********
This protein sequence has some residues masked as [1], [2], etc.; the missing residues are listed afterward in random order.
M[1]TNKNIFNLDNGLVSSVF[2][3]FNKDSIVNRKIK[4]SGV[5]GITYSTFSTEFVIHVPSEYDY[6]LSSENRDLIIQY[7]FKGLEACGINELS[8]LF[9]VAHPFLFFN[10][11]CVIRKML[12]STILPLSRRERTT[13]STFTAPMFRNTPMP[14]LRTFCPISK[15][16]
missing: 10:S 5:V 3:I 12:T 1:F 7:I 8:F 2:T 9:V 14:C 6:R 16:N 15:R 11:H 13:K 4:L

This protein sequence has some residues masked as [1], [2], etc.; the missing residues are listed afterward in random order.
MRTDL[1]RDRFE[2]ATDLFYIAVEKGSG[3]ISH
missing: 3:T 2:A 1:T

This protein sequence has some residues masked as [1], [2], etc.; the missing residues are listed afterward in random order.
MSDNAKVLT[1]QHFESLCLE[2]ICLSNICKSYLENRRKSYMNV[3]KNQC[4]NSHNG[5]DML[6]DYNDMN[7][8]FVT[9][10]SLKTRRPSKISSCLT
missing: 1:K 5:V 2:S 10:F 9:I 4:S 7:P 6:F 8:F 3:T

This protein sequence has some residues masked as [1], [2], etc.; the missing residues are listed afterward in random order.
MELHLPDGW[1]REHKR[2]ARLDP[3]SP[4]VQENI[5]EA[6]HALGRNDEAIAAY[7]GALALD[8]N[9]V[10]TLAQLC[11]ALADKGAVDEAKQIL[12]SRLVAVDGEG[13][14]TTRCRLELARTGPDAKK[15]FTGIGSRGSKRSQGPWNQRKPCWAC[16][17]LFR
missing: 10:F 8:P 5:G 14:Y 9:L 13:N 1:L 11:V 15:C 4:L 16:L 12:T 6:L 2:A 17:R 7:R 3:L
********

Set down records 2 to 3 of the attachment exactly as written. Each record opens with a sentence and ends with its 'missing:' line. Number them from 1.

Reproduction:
This protein sequence has some residues masked as [1], [2], etc.; the missing residues are listed afterward in random order.
MRTDL[1]RDRFE[2]ATDLFYIAVEKGSG[3]ISH
missing: 3:T 2:A 1:T

This protein sequence has some residues masked as [1], [2], etc.; the missing residues are listed afterward in random order.
MSDNAKVLT[1]QHFESLCLE[2]ICLSNICKSYLENRRKSYMNV[3]KNQC[4]NSHNG[5]DML[6]DYNDMN[7][8]FVT[9][10]SLKTRRPSKISSCLT
missing: 1:K 5:V 2:S 10:F 9:I 4:S 7:P 6:F 8:F 3:T